The Pinch/ 4 Rotor. The other reason to attack Dieppe?

David O’Keefe has another theory on the raid of Dieppe and seems to be well resourced.

Firstly a lot of research was and still is hidden in archive, the Bletchley efforts only started to get know in the 1970s and as the spionage activities went on after WW2 there wasn’t a real impetus to declassify.

To me: I don’t think the invasion of Dieppe was done for ONLY one reason. That is not how decisions work, there are many pluses and minuses. Historians tend to pick up a narrative and thread in time which makes sense and is easy to follow.

For me the “trial invasion” seems unsatisfactory. But like the Parshall rewrite of Midway it is very hard for another version to be accepted.

See below:
One Day in August | By David O’ Keefe - YouTube


When I was in Highschool we learned a lot about Dieppe and while some of it might be wishful thinking on our part as Canadians some of it was proven I’ll stick with the proven stuff.

-Dieppe as many know was used as a trial as nobody had ever done any large scale landings before and there were a lot of unknowns at the time. This included time it took to get to shore, how to get vehicles and equipment ashore under fire, would air superiority be a factor, how large of a naval force and supply chain was required and several other factors. We also know the hard lessons that were learned at Dieppe and were used for the planning of the invasion of North Africa.

-this was also an intelligence gathering mission as the Canadians were to storm the German areas command offices and get as much intelligence as possible and were to capture any Germans especially officers for intel gathering.

-this was also to be used as a morale booster not only for the civilians, but the government and military as while there had been successes in the Mediterranean it was far from home. While we now know what happened during that time both the press and government communiques spun it as positive raid although it was a military disaster.


-*** this one is up for debate as I learned this in school and could be wrong. As to why Canadians were used instead of Battle tested British troops supposedly the Canadian government and military pushed both the British military and government to lead this raid as both a morale booster for Canadians and because Canadian soldiers had been languishing in Britain for almost 3 years at this point with nothing to do but train and be bored.


Thanks for the reply.

Could it be that both stories are true?

1 While the enigma rotors were known the whole intelligence actions were not very well know as the Allies kept it secret and the people involved learned there as a death penalty for talking about it. (Source for me is a Bletchley girl who kept her mouth shut untill the 70s when books came out).

2 Dieppe was a huge raid, I think it is feasible that intelligence gathering was part of the raid anyway. So apart from the Canadian forces who took the town a lot of special forces also went there with haversacks to collect data and e.g. the for rotor enigma.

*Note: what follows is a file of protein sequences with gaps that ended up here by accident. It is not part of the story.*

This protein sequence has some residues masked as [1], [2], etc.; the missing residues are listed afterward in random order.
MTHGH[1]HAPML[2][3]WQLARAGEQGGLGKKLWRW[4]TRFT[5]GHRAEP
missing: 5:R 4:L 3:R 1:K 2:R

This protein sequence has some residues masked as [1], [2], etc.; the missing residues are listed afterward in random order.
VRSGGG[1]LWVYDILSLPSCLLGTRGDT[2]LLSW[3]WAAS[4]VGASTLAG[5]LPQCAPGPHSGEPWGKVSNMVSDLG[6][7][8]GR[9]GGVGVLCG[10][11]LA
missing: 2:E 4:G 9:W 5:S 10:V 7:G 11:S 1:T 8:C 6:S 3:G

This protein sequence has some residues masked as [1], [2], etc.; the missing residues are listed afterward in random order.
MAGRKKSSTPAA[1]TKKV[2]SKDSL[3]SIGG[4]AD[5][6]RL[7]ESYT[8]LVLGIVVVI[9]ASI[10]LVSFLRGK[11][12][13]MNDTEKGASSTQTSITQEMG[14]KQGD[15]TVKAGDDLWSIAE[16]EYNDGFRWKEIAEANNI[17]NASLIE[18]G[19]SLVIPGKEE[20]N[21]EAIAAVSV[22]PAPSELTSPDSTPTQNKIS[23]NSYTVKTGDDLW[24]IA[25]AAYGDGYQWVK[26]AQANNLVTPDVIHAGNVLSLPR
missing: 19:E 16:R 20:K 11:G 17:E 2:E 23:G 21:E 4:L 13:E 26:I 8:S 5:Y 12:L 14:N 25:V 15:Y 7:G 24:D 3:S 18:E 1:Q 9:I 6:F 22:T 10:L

Where O Keefe is probably wrong is claiming that the 4-rotor was the only reason. That is “historical single line narrative thinking” there were more reasons for the raid and also arguments against (eg what forces are available and is their political buy-in).

The whole intelligence part might have been buried in archives for too long and as that part also didn’t work out the Allies were not keen on telling the world. They even kept the methods Bletchley used secret as the intelligence wars didn’t stop in 1945?

Does that make sense? Tell me if I go wrong anywhere in this thought process.


Oops. I didn’t see this. Sorry


I agree with you that this is probably way too easy to just attribute this to one reason. I think it was a primary reason for some of the people assigned to the invasion but most wouldn’t have had a clue and that includes those who were writing the orders.


No worries, greetings from Dieppe and I am glad more people read O’Keefe. I am actually hereon a short trip. Incredibly difficult terrain to attack. Ironically Dieppe is also in Normandy and the Germans never expected a second attack in Normandy.


We have to remember that Gallipolli.had given large-scale amphibious operations a bad name. In 1942 they were still viewed dimly. The Americans have taken some steps to implement new vehicles and tactics in the Pacific, but in Europe where land reinforcement us much easier it is still risky. Hindsight and all that.


I wouldn’t give all the credit to the Americans. They were working closely with the British to get the requirements right, then we would build the hell out of them.


I’d still give the majority as the Americans conducted more large-scale (division and larger) amphibious operations and due to the Pacific, had more continuous experience.


I’m good with that but at this stage of the war they did not have a lot of specialized landing craft yet. I saw that wiki said we had no amphibious ships in 1941. Higgins boats began building in 1942.

Interesting that the Japanese were the first with ramped landing craft.